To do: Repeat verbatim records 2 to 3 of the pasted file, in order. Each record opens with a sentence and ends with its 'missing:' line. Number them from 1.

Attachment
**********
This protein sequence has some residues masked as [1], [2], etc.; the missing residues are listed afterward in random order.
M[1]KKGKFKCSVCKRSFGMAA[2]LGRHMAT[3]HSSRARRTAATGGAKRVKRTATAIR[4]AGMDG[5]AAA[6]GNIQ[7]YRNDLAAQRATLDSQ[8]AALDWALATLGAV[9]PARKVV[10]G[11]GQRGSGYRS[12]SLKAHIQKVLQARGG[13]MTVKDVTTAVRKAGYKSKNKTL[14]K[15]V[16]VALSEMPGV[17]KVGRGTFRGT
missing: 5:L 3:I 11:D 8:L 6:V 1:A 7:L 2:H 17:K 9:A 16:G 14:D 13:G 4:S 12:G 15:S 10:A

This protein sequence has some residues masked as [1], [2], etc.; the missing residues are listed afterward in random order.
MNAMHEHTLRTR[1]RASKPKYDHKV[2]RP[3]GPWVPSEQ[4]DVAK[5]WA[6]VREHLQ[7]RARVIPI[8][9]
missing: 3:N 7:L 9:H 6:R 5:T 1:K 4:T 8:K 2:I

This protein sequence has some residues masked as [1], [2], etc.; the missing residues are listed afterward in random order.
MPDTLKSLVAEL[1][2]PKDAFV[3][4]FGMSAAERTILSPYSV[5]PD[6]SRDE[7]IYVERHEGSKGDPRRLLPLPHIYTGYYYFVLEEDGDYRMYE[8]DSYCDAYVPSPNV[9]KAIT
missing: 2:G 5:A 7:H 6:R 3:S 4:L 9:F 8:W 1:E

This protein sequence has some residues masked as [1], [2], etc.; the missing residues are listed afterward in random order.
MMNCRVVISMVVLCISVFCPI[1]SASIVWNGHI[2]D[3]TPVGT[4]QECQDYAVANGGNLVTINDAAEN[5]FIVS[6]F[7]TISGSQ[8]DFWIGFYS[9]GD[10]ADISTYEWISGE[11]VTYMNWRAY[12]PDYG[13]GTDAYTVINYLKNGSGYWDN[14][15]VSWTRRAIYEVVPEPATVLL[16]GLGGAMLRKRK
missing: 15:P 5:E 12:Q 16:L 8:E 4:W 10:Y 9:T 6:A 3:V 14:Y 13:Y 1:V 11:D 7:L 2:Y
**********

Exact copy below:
This protein sequence has some residues masked as [1], [2], etc.; the missing residues are listed afterward in random order.
MNAMHEHTLRTR[1]RASKPKYDHKV[2]RP[3]GPWVPSEQ[4]DVAK[5]WA[6]VREHLQ[7]RARVIPI[8][9]
missing: 3:N 7:L 9:H 6:R 5:T 1:K 4:T 8:K 2:I

This protein sequence has some residues masked as [1], [2], etc.; the missing residues are listed afterward in random order.
MPDTLKSLVAEL[1][2]PKDAFV[3][4]FGMSAAERTILSPYSV[5]PD[6]SRDE[7]IYVERHEGSKGDPRRLLPLPHIYTGYYYFVLEEDGDYRMYE[8]DSYCDAYVPSPNV[9]KAIT
missing: 2:G 5:A 7:H 6:R 3:S 4:L 9:F 8:W 1:E